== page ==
Editor Spotlight: Dr. Anthony Bejjani

spotlights Dec 13, 2019
Dr. Anthony Bejjani

Dr. Bejjani is currently a PGY-6 Hematology/Oncology fellow at UCLA. He is the Medical Oncology Deputy Editor for theMednet and also moderates the head & neck and sarcoma questions for theMednet.

Dr. Anthony Bejjani had an appetite for all things oncology from the get-go. In medical school at SUNY Buffalo, there wasn't anything that didn't pique his interest. So, he kept his options broad by entering internal medicine at UCLA. There, it was after just one rotation in solid oncology—a particularly intense showing of advanced, often late-stage cancer patients—that Dr. Bejjani realized: not only was the stress and anxiety that normally comes with this particular rotation absent, he experienced almost the opposite. A comfort and strength in oncology that spoke to his particular resolve as a doctor.

Looking back on his nascent yet fruitful career in oncology, the most impactful sentiments arrived in the form of small gestures from patients and their families: a verbal thanks, or sometimes a hand-written note expressing their gratitude. "It tells me how much they appreciate my hard work and care. That's what keeps me motivated." One of the greatest delights of Dr. Bejjani's work is following up with patients after seeing them through treatment. Although, some cases don't end in such tidy and affable circumstances; tensions run understandably high in a field so often associated with morbidity and mortality.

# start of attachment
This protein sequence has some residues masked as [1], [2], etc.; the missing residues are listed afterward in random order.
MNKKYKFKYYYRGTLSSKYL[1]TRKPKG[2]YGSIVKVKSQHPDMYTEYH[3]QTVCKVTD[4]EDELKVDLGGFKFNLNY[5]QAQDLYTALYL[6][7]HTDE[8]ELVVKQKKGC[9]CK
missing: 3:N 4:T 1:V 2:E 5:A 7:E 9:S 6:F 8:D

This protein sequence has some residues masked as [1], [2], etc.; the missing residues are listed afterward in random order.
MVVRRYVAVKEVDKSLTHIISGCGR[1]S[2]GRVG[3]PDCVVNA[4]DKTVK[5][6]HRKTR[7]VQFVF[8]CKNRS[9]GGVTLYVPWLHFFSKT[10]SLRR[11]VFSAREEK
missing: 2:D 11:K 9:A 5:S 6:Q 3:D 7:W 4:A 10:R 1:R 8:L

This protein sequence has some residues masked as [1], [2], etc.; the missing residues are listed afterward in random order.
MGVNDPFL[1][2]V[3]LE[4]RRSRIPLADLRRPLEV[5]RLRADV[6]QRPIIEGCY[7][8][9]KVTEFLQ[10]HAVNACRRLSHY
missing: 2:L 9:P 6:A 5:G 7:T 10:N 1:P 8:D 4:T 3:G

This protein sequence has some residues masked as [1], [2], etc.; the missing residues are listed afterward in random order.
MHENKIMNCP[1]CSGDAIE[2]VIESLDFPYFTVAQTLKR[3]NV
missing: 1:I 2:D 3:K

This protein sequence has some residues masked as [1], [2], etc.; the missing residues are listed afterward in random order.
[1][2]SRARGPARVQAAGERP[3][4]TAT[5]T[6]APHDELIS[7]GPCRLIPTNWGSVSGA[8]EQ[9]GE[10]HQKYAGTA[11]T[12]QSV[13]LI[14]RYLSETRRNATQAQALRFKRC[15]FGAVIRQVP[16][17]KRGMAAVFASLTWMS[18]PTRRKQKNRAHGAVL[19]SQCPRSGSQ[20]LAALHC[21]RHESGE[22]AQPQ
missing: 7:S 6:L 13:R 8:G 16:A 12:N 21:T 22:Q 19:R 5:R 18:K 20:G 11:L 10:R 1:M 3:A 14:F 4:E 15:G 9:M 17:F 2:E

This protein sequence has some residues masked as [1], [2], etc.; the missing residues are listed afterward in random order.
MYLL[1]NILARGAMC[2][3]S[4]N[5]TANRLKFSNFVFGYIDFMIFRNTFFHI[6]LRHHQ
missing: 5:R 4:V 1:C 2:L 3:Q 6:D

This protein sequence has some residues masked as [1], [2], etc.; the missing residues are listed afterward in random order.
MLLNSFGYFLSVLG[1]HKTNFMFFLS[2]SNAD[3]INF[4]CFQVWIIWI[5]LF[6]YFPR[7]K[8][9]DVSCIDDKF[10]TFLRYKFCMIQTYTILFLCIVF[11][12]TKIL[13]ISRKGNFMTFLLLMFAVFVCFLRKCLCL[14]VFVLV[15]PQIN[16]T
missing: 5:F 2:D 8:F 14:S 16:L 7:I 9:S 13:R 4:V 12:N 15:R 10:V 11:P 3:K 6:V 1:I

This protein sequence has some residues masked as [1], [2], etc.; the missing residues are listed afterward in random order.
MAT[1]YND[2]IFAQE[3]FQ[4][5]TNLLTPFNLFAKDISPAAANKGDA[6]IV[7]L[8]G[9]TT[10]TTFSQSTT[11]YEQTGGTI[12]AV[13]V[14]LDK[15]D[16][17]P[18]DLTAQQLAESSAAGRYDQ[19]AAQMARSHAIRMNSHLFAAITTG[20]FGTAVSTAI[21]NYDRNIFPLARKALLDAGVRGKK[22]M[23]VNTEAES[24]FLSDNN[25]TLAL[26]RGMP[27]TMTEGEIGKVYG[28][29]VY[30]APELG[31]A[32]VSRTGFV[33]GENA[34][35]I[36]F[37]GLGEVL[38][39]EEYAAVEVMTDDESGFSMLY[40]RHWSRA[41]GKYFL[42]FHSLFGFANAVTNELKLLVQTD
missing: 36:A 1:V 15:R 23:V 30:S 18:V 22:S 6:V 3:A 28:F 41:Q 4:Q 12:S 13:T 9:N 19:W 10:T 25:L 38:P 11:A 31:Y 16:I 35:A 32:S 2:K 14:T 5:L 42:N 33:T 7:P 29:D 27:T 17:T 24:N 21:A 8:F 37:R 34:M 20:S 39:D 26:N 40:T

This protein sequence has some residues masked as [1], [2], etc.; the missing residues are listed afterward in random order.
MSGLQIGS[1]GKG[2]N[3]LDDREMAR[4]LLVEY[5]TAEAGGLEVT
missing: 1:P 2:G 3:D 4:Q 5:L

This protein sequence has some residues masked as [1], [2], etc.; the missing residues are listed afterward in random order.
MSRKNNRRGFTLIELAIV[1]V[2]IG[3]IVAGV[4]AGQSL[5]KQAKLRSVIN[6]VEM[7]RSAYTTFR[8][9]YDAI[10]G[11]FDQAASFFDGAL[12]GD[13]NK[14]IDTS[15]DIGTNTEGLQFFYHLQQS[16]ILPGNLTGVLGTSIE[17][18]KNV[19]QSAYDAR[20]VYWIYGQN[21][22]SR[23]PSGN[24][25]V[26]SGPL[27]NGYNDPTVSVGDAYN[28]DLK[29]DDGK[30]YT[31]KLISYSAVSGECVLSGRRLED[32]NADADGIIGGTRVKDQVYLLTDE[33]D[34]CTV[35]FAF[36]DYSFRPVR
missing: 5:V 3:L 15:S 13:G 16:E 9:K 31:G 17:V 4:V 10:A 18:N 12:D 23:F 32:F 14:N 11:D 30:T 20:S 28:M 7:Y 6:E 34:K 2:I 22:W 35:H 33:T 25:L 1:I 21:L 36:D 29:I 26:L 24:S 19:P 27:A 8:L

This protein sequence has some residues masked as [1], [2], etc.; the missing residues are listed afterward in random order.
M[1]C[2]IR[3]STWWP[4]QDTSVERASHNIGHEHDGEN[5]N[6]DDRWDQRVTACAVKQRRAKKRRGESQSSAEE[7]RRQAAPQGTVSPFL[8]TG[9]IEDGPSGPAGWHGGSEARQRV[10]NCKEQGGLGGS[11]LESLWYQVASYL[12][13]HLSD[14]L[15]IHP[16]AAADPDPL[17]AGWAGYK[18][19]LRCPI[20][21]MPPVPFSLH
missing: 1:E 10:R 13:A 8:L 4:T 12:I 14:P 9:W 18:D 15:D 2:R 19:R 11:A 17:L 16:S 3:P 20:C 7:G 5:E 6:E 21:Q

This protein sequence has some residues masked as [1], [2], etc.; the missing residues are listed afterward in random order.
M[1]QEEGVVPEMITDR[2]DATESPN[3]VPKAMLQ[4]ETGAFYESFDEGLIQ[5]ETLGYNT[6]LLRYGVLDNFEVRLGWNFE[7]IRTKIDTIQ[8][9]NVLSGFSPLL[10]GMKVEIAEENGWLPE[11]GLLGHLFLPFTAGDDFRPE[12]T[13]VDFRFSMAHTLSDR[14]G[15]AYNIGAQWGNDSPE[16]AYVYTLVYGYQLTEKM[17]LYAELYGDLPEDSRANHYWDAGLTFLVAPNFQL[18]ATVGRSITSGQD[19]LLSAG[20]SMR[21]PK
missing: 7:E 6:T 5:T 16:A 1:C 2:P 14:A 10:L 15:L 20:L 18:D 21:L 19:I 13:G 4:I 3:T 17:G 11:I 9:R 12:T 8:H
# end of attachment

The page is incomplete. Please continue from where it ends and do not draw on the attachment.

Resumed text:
In such cases, the coping mechanisms of patients and their families may be particularly virulent and misdirected. "One thing I've learned is to not take [this anger] personally. It's a common occurrence." Instead, Dr. Bejjani uses these instances as a time of personal reflection, asking himself: "could I have done something better?"

On top of these hurdles, there are many barriers that he wishes would vanish for his patients. Many have difficulty finding inclusive care that's situated in a single locale within their proximity. Additionally, administrative roadblocks are a common feature of modern healthcare in America. While many times Dr. Bejjani asks what he could do better, he equally struggles with the bureaucratic red tape of modern healthcare.

To de-stress, Dr. Bejjani enjoys a plethora of activities, from sports to movies to hiking. He's even a regular donator of blood and platelets! Fortunately, for work, he is also able to turn to a number of influential people at UCLA: mentors with high levels of expertise who appreciate a healthy work-life balance; those who understand the intricacies of the research world; general role models who seem to be able to do it all, from being available in clinics and research, to maintaining a presence during hospital hours.

He hopes to pass down some advice to prospective med students interested in his field: "listen to your instincts about what excites you. Choose what motivates you to work harder."

As a Deputy Editor for theMednet, Dr. Bejjani believes it's all about education: "I love understanding that in order to tackle a problem, you have to frame it well. The Q&A platform really zeroes in on a topic and leads to engaging discussion. theMednet is the next logical step beyond guidelines for learning about and taking care of patients."

Brendan Bense

Brendan is an Editorial Assistant at theMednet, and an author for theMednet Blog. He's a Philly native, with a passion for technology, creative writing, and travel.